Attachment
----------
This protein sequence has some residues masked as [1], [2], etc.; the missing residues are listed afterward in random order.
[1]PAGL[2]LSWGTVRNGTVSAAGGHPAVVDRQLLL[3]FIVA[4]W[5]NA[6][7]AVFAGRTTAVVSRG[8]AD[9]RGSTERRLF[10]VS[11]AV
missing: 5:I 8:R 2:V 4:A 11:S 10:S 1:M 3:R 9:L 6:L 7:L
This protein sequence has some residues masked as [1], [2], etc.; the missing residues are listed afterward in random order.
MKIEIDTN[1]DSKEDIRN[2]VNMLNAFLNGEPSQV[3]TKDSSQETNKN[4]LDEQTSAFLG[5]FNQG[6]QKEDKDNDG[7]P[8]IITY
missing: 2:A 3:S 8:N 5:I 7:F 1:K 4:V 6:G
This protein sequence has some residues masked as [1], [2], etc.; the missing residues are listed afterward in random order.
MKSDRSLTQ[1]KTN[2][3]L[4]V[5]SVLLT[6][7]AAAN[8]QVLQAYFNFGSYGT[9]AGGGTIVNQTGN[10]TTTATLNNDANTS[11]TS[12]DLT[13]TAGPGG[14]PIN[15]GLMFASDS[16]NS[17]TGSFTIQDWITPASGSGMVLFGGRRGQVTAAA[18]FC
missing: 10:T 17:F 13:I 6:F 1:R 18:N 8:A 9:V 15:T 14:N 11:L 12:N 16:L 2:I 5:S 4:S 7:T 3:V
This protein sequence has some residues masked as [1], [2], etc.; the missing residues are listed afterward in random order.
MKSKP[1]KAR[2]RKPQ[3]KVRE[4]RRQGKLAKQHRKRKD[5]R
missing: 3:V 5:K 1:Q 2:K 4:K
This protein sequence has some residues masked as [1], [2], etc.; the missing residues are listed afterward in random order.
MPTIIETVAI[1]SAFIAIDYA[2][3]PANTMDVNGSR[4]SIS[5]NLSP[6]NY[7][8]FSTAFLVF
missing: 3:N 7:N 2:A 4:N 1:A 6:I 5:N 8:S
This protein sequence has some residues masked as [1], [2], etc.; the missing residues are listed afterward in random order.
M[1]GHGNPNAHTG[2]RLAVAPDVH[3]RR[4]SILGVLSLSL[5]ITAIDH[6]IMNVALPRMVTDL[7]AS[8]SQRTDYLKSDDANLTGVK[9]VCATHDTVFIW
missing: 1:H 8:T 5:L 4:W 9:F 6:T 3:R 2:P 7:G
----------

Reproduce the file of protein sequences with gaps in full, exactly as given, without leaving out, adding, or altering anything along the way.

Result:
This protein sequence has some residues masked as [1], [2], etc.; the missing residues are listed afterward in random order.
[1]PAGL[2]LSWGTVRNGTVSAAGGHPAVVDRQLLL[3]FIVA[4]W[5]NA[6][7]AVFAGRTTAVVSRG[8]AD[9]RGSTERRLF[10]VS[11]AV
missing: 5:I 8:R 2:V 4:A 11:S 10:S 1:M 3:R 9:L 6:L 7:L
This protein sequence has some residues masked as [1], [2], etc.; the missing residues are listed afterward in random order.
MKIEIDTN[1]DSKEDIRN[2]VNMLNAFLNGEPSQV[3]TKDSSQETNKN[4]LDEQTSAFLG[5]FNQG[6]QKEDKDNDG[7]P[8]IITY
missing: 2:A 3:S 8:N 5:I 7:F 1:K 4:V 6:G
This protein sequence has some residues masked as [1], [2], etc.; the missing residues are listed afterward in random order.
MKSDRSLTQ[1]KTN[2][3]L[4]V[5]SVLLT[6][7]AAAN[8]QVLQAYFNFGSYGT[9]AGGGTIVNQTGN[10]TTTATLNNDANTS[11]TS[12]DLT[13]TAGPGG[14]PIN[15]GLMFASDS[16]NS[17]TGSFTIQDWITPASGSGMVLFGGRRGQVTAAA[18]FC
missing: 10:T 17:F 13:I 6:F 1:R 18:N 8:A 9:V 15:T 14:N 11:L 12:N 16:L 2:I 5:S 4:S 7:T 3:V
This protein sequence has some residues masked as [1], [2], etc.; the missing residues are listed afterward in random order.
MKSKP[1]KAR[2]RKPQ[3]KVRE[4]RRQGKLAKQHRKRKD[5]R
missing: 3:V 5:K 1:Q 2:K 4:K
This protein sequence has some residues masked as [1], [2], etc.; the missing residues are listed afterward in random order.
MPTIIETVAI[1]SAFIAIDYA[2][3]PANTMDVNGSR[4]SIS[5]NLSP[6]NY[7][8]FSTAFLVF
missing: 3:N 7:N 2:A 4:N 1:A 6:I 5:N 8:S
This protein sequence has some residues masked as [1], [2], etc.; the missing residues are listed afterward in random order.
M[1]GHGNPNAHTG[2]RLAVAPDVH[3]RR[4]SILGVLSLSL[5]ITAIDH[6]IMNVALPRMVTDL[7]AS[8]SQRTDYLKSDDANLTGVK[9]VCATHDTVFIW
missing: 1:H 8:T 5:L 4:W 9:F 6:T 3:R 2:P 7:G